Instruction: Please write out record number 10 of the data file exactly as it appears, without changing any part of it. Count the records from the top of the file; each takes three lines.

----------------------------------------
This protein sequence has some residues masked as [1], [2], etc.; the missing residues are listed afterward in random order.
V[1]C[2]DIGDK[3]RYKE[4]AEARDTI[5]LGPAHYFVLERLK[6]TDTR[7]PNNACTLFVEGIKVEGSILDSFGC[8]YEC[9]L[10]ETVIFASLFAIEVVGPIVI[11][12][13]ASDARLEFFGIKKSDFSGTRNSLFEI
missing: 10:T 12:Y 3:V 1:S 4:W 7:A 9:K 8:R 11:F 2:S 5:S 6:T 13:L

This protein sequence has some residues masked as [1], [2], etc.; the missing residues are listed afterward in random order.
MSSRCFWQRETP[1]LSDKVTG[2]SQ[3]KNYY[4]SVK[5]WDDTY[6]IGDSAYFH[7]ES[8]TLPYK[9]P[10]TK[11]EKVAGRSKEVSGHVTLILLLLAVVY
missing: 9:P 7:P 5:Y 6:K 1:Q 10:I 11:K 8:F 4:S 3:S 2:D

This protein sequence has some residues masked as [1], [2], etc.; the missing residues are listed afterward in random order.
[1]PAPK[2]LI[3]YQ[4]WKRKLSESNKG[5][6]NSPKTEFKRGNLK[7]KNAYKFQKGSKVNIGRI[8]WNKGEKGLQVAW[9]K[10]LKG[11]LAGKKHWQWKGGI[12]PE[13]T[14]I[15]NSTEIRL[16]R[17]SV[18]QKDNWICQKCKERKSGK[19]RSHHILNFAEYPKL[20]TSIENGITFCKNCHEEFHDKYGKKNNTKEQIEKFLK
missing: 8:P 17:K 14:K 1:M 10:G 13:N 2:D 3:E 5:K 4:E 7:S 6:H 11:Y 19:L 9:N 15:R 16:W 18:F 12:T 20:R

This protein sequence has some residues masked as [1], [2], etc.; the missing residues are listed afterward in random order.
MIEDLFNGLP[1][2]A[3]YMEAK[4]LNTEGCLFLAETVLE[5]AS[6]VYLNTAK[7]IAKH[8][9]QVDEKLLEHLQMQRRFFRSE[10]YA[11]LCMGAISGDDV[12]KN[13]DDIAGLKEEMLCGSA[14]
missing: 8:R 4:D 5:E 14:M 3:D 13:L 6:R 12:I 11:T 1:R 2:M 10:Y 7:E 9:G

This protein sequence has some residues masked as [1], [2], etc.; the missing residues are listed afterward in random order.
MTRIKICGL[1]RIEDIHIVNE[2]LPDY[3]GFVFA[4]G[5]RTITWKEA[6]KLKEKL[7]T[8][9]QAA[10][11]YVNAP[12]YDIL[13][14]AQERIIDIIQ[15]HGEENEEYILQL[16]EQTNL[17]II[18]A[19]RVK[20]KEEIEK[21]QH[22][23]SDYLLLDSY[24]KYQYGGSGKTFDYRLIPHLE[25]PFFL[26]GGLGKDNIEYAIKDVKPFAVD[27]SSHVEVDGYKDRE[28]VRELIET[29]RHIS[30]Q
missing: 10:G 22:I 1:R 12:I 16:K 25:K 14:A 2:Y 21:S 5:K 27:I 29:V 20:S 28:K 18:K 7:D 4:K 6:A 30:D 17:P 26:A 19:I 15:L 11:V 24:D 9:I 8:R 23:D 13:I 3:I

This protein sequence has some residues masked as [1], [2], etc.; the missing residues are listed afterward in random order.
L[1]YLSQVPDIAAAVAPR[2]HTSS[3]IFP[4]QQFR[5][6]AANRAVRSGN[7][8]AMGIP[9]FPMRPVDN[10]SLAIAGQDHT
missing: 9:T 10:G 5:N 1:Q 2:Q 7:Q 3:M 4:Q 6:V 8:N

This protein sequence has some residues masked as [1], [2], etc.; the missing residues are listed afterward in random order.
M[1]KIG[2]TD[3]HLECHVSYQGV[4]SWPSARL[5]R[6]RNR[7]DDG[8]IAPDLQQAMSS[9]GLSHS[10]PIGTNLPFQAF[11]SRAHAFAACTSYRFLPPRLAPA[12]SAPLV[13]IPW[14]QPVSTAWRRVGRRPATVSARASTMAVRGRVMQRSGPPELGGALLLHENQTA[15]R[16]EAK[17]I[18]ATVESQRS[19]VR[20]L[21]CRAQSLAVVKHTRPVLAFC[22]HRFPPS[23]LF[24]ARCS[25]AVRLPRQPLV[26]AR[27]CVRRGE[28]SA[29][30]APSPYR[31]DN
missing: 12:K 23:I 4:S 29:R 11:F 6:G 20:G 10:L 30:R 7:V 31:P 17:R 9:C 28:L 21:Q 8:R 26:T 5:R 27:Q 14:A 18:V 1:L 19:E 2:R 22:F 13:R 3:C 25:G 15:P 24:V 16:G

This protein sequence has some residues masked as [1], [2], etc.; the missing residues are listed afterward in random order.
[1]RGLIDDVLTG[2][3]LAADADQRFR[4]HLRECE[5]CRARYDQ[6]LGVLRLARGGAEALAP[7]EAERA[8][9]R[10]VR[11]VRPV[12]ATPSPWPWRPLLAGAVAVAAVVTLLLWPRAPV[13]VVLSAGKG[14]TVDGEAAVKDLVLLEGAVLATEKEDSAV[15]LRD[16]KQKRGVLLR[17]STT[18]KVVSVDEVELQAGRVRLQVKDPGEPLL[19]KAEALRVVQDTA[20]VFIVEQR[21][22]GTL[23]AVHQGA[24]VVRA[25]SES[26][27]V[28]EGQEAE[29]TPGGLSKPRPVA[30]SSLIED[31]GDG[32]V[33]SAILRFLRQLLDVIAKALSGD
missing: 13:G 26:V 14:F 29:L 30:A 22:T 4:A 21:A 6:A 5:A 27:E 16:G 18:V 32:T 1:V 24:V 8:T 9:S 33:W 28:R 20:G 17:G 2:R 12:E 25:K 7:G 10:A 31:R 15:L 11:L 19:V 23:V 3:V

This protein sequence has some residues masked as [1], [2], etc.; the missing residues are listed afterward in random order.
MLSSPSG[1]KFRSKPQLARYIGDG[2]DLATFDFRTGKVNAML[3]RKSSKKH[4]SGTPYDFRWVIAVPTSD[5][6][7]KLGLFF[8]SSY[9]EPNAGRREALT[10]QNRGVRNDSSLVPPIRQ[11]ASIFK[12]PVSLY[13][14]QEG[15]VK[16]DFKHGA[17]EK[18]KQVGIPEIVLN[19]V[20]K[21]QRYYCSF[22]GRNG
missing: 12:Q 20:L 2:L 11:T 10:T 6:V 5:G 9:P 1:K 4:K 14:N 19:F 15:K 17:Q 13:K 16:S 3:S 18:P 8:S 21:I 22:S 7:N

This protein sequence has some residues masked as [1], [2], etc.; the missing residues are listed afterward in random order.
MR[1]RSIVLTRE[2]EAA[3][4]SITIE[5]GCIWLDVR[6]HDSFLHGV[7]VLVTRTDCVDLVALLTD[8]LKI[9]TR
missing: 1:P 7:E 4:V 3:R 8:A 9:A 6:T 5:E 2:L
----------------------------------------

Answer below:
This protein sequence has some residues masked as [1], [2], etc.; the missing residues are listed afterward in random order.
MR[1]RSIVLTRE[2]EAA[3][4]SITIE[5]GCIWLDVR[6]HDSFLHGV[7]VLVTRTDCVDLVALLTD[8]LKI[9]TR
missing: 1:P 7:E 4:V 3:R 8:A 9:A 6:T 5:E 2:L